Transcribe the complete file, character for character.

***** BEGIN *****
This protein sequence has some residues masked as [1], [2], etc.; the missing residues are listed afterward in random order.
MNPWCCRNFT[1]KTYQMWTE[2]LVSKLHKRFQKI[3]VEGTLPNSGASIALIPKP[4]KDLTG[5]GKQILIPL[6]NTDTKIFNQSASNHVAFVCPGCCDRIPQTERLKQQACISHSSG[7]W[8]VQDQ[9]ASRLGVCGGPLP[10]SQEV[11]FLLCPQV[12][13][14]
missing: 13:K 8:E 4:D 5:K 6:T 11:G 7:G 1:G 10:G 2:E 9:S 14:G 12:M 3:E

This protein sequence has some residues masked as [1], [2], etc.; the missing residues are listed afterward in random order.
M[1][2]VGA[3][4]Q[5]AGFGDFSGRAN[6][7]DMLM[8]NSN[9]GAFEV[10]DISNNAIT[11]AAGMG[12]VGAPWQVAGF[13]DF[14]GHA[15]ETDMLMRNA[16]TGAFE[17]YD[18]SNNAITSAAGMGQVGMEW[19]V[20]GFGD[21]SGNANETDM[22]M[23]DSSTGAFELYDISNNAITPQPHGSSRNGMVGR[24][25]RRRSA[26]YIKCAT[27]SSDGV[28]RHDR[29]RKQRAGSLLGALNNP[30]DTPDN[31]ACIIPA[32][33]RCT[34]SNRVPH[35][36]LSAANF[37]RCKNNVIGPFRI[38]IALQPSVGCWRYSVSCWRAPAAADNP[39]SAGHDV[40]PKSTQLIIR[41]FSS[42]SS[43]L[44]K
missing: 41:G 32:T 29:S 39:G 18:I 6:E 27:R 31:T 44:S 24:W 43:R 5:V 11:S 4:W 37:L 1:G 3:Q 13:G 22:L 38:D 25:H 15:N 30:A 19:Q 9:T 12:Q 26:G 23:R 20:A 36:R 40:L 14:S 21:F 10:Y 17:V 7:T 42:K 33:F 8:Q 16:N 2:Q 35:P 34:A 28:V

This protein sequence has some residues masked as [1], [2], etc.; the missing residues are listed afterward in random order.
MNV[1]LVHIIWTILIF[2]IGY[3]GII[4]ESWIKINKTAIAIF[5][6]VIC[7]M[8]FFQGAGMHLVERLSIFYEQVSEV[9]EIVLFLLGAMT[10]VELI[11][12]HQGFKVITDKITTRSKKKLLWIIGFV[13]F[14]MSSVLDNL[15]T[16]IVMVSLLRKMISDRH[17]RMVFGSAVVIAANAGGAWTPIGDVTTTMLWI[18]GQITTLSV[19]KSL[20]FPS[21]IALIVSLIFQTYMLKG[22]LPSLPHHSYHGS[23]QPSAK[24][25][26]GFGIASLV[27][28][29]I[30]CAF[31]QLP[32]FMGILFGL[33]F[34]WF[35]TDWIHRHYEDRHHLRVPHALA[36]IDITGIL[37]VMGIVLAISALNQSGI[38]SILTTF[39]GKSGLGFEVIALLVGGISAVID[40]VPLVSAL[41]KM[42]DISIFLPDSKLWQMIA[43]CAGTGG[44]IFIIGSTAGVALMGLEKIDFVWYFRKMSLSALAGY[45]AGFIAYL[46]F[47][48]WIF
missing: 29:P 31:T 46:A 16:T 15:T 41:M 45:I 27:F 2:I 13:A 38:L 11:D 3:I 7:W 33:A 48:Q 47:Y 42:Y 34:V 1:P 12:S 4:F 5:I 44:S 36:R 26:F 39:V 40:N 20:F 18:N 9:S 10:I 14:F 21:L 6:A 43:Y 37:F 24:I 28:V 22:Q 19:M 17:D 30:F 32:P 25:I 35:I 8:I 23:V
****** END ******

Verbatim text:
This protein sequence has some residues masked as [1], [2], etc.; the missing residues are listed afterward in random order.
MNPWCCRNFT[1]KTYQMWTE[2]LVSKLHKRFQKI[3]VEGTLPNSGASIALIPKP[4]KDLTG[5]GKQILIPL[6]NTDTKIFNQSASNHVAFVCPGCCDRIPQTERLKQQACISHSSG[7]W[8]VQDQ[9]ASRLGVCGGPLP[10]SQEV[11]FLLCPQV[12][13][14]
missing: 13:K 8:E 4:D 5:K 6:T 11:G 7:G 1:G 10:G 2:E 9:S 14:G 12:M 3:E

This protein sequence has some residues masked as [1], [2], etc.; the missing residues are listed afterward in random order.
M[1][2]VGA[3][4]Q[5]AGFGDFSGRAN[6][7]DMLM[8]NSN[9]GAFEV[10]DISNNAIT[11]AAGMG[12]VGAPWQVAGF[13]DF[14]GHA[15]ETDMLMRNA[16]TGAFE[17]YD[18]SNNAITSAAGMGQVGMEW[19]V[20]GFGD[21]SGNANETDM[22]M[23]DSSTGAFELYDISNNAITPQPHGSSRNGMVGR[24][25]RRRSA[26]YIKCAT[27]SSDGV[28]RHDR[29]RKQRAGSLLGALNNP[30]DTPDN[31]ACIIPA[32][33]RCT[34]SNRVPH[35][36]LSAANF[37]RCKNNVIGPFRI[38]IALQPSVGCWRYSVSCWRAPAAADNP[39]SAGHDV[40]PKSTQLIIR[41]FSS[42]SS[43]L[44]K
missing: 41:G 32:T 29:S 39:G 18:I 6:E 27:R 31:T 44:S 24:W 43:R 5:V 11:S 4:W 37:L 1:G 3:Q 13:G 22:L 38:D 25:H 15:N 30:A 19:Q 9:T 12:Q 26:G 23:R 20:A 36:R 40:L 14:S 21:F 10:Y 17:V 7:T 42:K 33:F 8:Q 16:N 2:Q 35:P 34:A 28:V

This protein sequence has some residues masked as [1], [2], etc.; the missing residues are listed afterward in random order.
MNV[1]LVHIIWTILIF[2]IGY[3]GII[4]ESWIKINKTAIAIF[5][6]VIC[7]M[8]FFQGAGMHLVERLSIFYEQVSEV[9]EIVLFLLGAMT[10]VELI[11][12]HQGFKVITDKITTRSKKKLLWIIGFV[13]F[14]MSSVLDNL[15]T[16]IVMVSLLRKMISDRH[17]RMVFGSAVVIAANAGGAWTPIGDVTTTMLWI[18]GQITTLSV[19]KSL[20]FPS[21]IALIVSLIFQTYMLKG[22]LPSLPHHSYHGS[23]QPSAK[24][25][26]GFGIASLV[27][28][29]I[30]CAF[31]QLP[32]FMGILFGL[33]F[34]WF[35]TDWIHRHYEDRHHLRVPHALA[36]IDITGIL[37]VMGIVLAISALNQSGI[38]SILTTF[39]GKSGLGFEVIALLVGGISAVID[40]VPLVSAL[41]KM[42]DISIFLPDSKLWQMIA[43]CAGTGG[44]IFIIGSTAGVALMGLEKIDFVWYFRKMSLSALAGY[45]AGFIAYL[46]F[47][48]WIF
missing: 29:P 31:T 46:A 16:T 15:T 41:M 45:I 27:F 2:I 13:A 38:L 11:D 3:I 7:W 33:A 48:Q 47:Y 42:Y 34:V 1:P 12:S 4:F 5:I 44:S 36:R 26:F 39:V 40:N 20:F 18:N 9:S 10:I 14:F 21:L 6:A 43:Y 37:F 24:I 28:V 22:Q 19:M 17:D 30:F 32:P 25:I 35:I 8:I 23:V